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10-16 June 2024

Chelsea Wheeler, 23, from Plymouth, is an unpaid carer for her dad Ron, 52, who has Motor Neurone Disease. 

Paralysed from his waist down, Ron is confined to his bed. He can no longer write and uses an eye gaze to communicate. It all means that Chelsea has to organise everything for her dad during the day while her mum, Karen, is out at work. She makes sure he’s set up for the day, including setting up his catheter bag for his toilet needs. She makes sure that Ron gets his food and medication which have to be taken through a tube. And she needs to be there for his regular appointments with dieticians and nurses, as well as to help him with his cough machine and breathing machine.  

Chelsea said she was never even aware of the terminology “carer” until the age of 15, when her dad was diagnosed two years into his illness. 

She said: “The financial support at the time was bare minimum as I was in full-time education and trying to find a support group aimed at my age group was near enough impossible. In the first couple years of becoming a carer my dad had not received a formal diagnosis and gaining any benefits was difficult so as a family we struggled a bit until we found a diagnosis in London.”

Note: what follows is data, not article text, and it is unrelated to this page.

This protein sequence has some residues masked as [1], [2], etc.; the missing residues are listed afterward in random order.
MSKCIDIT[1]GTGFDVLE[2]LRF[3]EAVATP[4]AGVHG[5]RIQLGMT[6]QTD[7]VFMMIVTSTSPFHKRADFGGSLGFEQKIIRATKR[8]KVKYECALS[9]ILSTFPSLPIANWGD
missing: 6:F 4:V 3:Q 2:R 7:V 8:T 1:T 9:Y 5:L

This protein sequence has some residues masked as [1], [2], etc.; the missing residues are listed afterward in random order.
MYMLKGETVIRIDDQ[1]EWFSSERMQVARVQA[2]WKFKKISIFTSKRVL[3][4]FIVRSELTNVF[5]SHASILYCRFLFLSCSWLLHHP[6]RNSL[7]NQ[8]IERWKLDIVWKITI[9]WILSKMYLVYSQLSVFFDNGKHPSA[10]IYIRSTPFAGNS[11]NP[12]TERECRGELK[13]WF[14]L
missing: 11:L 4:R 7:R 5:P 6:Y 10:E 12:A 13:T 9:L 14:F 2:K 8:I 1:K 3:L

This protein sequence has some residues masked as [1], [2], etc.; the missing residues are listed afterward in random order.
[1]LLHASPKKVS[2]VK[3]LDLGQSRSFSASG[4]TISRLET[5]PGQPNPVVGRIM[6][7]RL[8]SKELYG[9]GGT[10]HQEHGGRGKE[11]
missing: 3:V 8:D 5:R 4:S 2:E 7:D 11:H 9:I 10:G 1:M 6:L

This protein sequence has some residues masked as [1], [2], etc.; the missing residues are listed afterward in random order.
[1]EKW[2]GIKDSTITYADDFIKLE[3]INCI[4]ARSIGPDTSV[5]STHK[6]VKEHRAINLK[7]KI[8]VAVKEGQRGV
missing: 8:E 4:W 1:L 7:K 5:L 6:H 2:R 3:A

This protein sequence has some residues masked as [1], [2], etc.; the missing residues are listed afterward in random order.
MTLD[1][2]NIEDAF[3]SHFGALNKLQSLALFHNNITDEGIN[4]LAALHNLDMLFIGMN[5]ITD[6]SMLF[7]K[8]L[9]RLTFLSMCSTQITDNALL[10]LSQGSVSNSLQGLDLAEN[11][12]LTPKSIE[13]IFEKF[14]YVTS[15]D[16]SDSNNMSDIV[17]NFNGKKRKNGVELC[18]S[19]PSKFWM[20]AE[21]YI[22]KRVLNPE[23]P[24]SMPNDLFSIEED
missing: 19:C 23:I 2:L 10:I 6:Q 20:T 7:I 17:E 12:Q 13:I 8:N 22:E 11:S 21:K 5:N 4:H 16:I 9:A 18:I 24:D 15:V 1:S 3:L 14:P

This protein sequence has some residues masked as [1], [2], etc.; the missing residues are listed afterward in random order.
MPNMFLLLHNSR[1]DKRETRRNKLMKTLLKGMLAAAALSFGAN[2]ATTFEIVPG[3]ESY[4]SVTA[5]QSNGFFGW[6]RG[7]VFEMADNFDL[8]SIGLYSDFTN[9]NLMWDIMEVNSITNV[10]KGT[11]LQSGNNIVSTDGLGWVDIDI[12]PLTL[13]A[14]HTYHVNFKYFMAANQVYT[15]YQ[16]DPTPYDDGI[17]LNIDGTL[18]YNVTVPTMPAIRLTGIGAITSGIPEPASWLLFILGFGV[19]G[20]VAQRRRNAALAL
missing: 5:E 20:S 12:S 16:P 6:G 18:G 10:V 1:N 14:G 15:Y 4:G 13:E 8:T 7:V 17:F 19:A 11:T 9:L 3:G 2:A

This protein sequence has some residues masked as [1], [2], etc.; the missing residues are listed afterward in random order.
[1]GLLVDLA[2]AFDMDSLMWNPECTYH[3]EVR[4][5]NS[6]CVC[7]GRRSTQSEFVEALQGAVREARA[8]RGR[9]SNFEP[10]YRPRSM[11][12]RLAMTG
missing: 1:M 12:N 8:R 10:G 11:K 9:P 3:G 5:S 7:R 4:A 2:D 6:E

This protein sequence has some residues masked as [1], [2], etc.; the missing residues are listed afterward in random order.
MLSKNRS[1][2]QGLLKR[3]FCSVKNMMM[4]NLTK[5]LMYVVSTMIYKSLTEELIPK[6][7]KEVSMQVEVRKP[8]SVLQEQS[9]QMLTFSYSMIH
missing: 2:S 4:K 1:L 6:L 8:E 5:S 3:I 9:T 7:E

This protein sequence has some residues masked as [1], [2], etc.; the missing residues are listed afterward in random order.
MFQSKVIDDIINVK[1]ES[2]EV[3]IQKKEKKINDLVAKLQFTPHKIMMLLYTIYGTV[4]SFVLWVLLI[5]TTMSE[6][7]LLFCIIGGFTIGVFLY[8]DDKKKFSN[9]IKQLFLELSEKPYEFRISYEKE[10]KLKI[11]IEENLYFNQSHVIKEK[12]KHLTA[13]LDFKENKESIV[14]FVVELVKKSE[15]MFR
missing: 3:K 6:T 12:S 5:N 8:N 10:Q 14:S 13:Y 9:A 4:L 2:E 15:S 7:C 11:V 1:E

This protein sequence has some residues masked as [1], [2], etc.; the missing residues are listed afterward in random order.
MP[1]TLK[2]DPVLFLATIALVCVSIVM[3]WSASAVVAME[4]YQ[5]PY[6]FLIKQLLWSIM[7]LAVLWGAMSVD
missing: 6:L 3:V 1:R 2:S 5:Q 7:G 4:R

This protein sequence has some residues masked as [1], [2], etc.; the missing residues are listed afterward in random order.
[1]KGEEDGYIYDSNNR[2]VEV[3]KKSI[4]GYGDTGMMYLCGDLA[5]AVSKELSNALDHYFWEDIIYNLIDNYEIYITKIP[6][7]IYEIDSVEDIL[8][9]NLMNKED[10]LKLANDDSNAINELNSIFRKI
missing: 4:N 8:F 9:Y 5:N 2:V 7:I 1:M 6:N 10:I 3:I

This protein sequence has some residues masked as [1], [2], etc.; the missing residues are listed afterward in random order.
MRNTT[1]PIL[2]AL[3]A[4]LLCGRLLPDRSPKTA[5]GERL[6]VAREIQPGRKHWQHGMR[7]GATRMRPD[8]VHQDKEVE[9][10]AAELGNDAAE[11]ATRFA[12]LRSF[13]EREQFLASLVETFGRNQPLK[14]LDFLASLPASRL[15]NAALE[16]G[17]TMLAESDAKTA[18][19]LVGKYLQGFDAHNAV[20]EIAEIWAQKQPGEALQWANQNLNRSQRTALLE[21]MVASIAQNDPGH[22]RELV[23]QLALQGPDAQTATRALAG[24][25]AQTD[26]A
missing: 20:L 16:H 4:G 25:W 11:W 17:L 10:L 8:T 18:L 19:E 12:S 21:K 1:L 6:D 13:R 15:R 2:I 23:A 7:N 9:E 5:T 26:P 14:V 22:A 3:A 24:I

After realising she was a carer, Chelsea was eventually able to get help from several charities and now attends a local support group for 18 to 25-year-olds run by Improving Lives Plymouth. She said: “I’m very grateful for this group as, in a year of being part of it, I’ve achieved and experienced so much more in life than I would have if not given the support. “ 

She said: “I think it’s important to be recognised as a carer in general as not only does the person with the condition get affected but their families also. Due to the cost of living going up in this day and age most families are unable to pay for live in carers so family members are stepping up to take on this role and many are still within school age. It is not a responsibility we feel forced into as we would do anything for loved ones but to be recognised by the government and other systems would open up several doors to support that many people still don’t know about.” 

With thanks to Chelsea and Carer's Trust for sharing this story.

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